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Re: [avr-gcc-list] volatile...

From: David Brown
Subject: Re: [avr-gcc-list] volatile...
Date: Fri, 15 Dec 2006 11:20:56 +0100
User-agent: Thunderbird (Windows/20061025)

address@hidden wrote:
Hello Javier,

Javier Almansa Sobrino wrote:
 > Hi everybody. I've a little stupid question....
> > What's the differece between a volatile variable in a funcion and the same variable not volatile? > > I've noted a non volatile variable is like don't exists (I think). > Despite what some have said about this question, I don't think it is "stupid" as it pertains AVR-GCC (and other microcontroller compilers).

The way I look at it is:
---If you want a GLOBAL to be changed in BOTH real-time-interrupts AND in the foreground, you should use VOLATILE (so that the compiler knows this variable is capable of changing at any time and dependent code is not optimized out of existence).

---If you want a GLOBAL to be changed in EITHER real-time-interrupts OR in the foreground, you don't have to use VOLATILE (but it doesn't hurt).

 - Mike Ware

Mike, I'm afraid your understanding of volatile is not correct. You are missing a number of points (Larry, Eric and Graham's posts together cover most of it). And you are wrong about volatile not hurting - unnecessary volatile hurts performance.

The concept of "volatile" is quite simple, and once you understand what it really means, it is clear when it should be used, when it is unnecessary, and when it is not enough for what you want. If you make a variable "volatile" (or access data via a volatile pointer), you are telling the compiler that this memory location may be read from or written to by something other than the C code the compiler is working on.

Forget ideas about "disabling optimisations" - that just gives the impression that some code works best without optimisations, and it is not accurate (some optimisations work perfectly well with volatile data). But if your code asks for a volatile variable to be read, then you know it will be read, rather than re-using old values, and when your code asks for it to be written, then it will be written there and then, and not kept until later.

A common error is thinking that "volatile" is enough to make data safely shareable between interrupt routines and the main program. It does not, as noted by another poster. It is fine for single-byte data used only for simple access, i.e., reads or writes - no attempts at consistent read-modify-writes. (On different architectures, different rules apply - a 16-bit processor can atomically update a 16-bit value, and some processors can safely do read-write-modifies atomically.) For anything else, you need some sort of locking or synchronisation mechanism. Two common ways are to disable interrupts, and to use an atomic byte-sized flag.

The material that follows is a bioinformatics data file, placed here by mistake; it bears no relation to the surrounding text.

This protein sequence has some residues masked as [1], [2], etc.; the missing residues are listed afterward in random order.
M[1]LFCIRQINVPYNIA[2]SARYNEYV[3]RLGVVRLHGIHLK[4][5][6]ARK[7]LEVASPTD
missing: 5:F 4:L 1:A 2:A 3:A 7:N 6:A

The second most common use of "volatile" is for accessing hardware registers. You almost always want these to be volatile, as they are not under full control of the compiler. Use the standard header files, and you won't go wrong.

Another common use is for delay loops.  The old favourite,

    for (int i = 0; i < 1000; i++) ;

does not work - any good compiler will see it as a waste of time, and remove it. There are many other ways of delaying, including some library functions and using the hardware timers, but an easy way is:

    for (volatile int i = 0; i < 1000; i++);

Finally, another great use of volatile is for debugging. If you are having trouble debugging code because your variables are optimised away and the compiler has re-organised the generated code (for efficiency) leaving you struggling for breakpoint locations, then "volatile" can be the answer. If a variable is declared volatile, it will be a real, viewable and modifiable debugger variable. If you make a volatile variable "debugger", then any lines such as "debugger = 1;" (with different values each time) will give you specific code to use for breakpoints. And for advanced users, volatile variables can be used for gdb scripts to communicate with the program.

But always remember that "volatile" cripples the compiler - don't use it unless you really mean it.

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